After public outcry, the United States has granted a visa waiver to a Yemeni woman whose dying son is on life support in a California hospital, the family’s lawyer said on Tuesday.
Shaima Swileh is expected to arrive in California’s Bay Area on Wednesday evening, according to the Council on American-Islamic Relations, Sacramento Valley (CAIR-SV).
“This is the happiest day of my life,” said Ali Hassan, Swileh’s husband, an American citizen.
“Just last week I was about to pull him off life support … This will allow us to mourn in dignity,” he said in a statement.
Swileh’s case prompted widespread outrage this week after reports surfaced that the young mother had been waiting for more than a year for a decision on a visa waiver.
Swileh’s visa application was rejected last year because of travel restrictions introduced in the so-called “Muslim ban”, which bars individuals from several Muslim-majority countries from entering the US.
Hassan had previously said that he had requested that the Department of State expedite a decision on Swileh’s visa waiver plea so she could say goodbye to their son Abdulla, who has a rare degenerative brain disease and may not survive much longer.
On Monday, CAIR-SV filed an emergency federal lawsuit on behalf of the family. The suit alleged that the US embassy in Cairo, Egypt, where Swileh lives, purposely delayed a decision on her visa application until the travel ban went into effect. US authorities then told Swileh that she had been denied visa due to the ban.
“This case is the perfect example of how the waiver process is a sham,” said Jennifer Nimer, one of the family’s attorneys.
“The lawsuit filed yesterday clearly details for the court how the embassy callously ignored over 28 desperate pleas for help from the family over the past year and even the expedite requests filed by the prior attorney which contained medical documentation showing that the child was on the verge of death,” she added in a statement.
“Ms Swileh met all the criteria for a waiver yet they refused to take any action for over a year until public pressure mounted and forced them to take action.”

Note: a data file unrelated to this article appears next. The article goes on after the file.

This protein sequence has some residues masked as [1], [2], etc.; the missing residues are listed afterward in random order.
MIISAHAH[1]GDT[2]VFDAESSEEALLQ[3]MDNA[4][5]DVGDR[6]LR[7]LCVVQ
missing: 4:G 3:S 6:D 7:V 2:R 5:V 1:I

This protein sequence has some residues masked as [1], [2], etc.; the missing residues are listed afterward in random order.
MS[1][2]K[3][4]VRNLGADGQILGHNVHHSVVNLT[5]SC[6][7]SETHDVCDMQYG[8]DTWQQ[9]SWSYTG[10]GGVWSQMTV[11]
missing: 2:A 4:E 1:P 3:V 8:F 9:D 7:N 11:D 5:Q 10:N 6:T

A spokesman for the State Department told Al Jazeera that it could not discuss the details of individual cases, but “makes every effort to facilitate legitimate travel to international visitors”.
Swileh and Hassan met and married in Yemen, according to the San Francisco Chronicle. Their son was born in Yemen, nearly two years after the country’s ongoing civil war erupted in 2015.
The conflict has killed tens of thousands and pushed the impoverished country to the verge of famine, prompting the United Nations to call the situation there “the world’s worst humanitarian crisis”. Rights groups and a war monitor have put the death toll at more than 60,000.
Swileh left Yemen for Egypt when Abdulla was eight months old. Hassan met her in Cairo and obtained travel documents for his son from the US embassy, the Chronicle reported.
He was forced to leave Swileh and travel to his hometown of Stockton, California, because of Abdullah’s deteriorating condition.
In addition to nationals of Yemen, the most recent version of US President Donald Trump‘s travel ban prohibits entry to the US by most people from Iran, Libya, Somalia and Syria. It also affects visitors from North Korea and some travellers from Venezuela.
Rights groups sought to overturn the ban in the US Supreme Court, claiming it was biased against Muslims. But the top court rejected the petition in June.